With my time frame dictated by the setting established in the two-part series pilot of "Star Trek: Discovery," I researched what had been established about Spock in that era. My story is set after his depiction as a shouting, too-tightly-wound junior officer in the original "Star Trek" pilot, "The Cage." Because he underwent a major shift in personality before we saw him again "Star Trek: The Original Series," in which he is a calmer, more centered person, I chose to connect his experiences in "Desperate Hours" to this on-screen maturation of his character.
PV: How did you come up with the BIG physical threat of the Juggernaut?
DM: I needed a threat serious enough to merit involving two Federation starships in one plot. Also, for some time I've wanted to open a "Star Trek" story by having something rise up out of an ocean and demolish a massive drilling platform. I guess we can blame that on my enjoyment of the film "Pacific Rim."
PV: Was one of the benefits of using Captain Pike that he is more of a blank slate and the readers would more easily buy him following orders even if it meant the deaths of crewmen and the population of an entire planet than Kirk?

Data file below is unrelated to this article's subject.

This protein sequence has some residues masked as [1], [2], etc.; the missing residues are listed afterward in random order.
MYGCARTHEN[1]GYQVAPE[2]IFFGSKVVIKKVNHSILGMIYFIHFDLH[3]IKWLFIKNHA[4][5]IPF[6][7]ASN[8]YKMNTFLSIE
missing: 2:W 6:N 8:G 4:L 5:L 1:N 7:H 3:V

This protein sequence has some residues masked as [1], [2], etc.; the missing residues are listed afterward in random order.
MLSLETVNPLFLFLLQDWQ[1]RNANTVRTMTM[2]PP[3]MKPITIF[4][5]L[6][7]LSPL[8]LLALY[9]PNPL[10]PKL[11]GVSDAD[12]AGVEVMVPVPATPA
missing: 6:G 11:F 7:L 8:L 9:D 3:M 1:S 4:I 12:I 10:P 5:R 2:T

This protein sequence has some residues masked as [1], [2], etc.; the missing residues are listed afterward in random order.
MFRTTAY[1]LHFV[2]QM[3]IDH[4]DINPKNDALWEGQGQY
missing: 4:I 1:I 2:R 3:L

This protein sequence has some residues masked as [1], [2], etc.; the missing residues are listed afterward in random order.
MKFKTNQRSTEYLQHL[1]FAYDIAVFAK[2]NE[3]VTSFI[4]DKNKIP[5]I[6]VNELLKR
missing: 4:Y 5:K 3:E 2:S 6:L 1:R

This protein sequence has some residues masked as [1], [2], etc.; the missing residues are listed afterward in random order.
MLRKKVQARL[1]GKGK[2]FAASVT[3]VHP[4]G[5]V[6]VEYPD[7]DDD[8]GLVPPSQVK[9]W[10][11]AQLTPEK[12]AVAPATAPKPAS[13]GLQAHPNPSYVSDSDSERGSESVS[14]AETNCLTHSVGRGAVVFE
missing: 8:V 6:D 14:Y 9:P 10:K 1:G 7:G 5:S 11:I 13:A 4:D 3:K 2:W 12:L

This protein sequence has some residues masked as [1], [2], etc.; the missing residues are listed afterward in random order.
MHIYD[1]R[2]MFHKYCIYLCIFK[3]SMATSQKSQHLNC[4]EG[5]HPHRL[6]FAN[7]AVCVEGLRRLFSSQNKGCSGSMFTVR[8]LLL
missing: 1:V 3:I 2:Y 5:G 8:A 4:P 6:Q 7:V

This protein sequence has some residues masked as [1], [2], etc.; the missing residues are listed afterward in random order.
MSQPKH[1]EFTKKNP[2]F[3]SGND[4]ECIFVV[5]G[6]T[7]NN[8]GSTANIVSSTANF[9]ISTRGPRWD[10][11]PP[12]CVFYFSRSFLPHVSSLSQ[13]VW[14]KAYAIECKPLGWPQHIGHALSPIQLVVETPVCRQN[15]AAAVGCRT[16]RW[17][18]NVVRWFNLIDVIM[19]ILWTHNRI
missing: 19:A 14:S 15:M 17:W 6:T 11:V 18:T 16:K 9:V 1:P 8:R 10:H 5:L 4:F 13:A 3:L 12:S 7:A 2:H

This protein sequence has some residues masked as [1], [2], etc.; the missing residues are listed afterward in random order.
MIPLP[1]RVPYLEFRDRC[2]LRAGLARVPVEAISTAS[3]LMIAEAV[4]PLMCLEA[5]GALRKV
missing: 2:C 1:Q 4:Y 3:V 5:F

No, Pike's presence was dictated by the time period and the request for the story's premise. My decision to portray him as a harder-edged soldier was based on Jeffrey Hunter's performance in "The Cage." There is a lot of fire in Pike's temper in that episode. He is a man torn between his self-image as a scientist and explorer, and his duty to act as a soldier and a leader in times of peril. I also needed a stark contrast between his command style as a young by-the-book type and Georgiou as a more experienced, thoughtful and diplomatically minded starship commander. They were almost analogues for Kirk and Picard, in that respect.
PV: What to you is the "nut" of "Desperate Hours"?
DM: It's about letting go of misconceptions and having the courage to become the best versions of ourselves.
PV: What are some of your favorite moments in the book?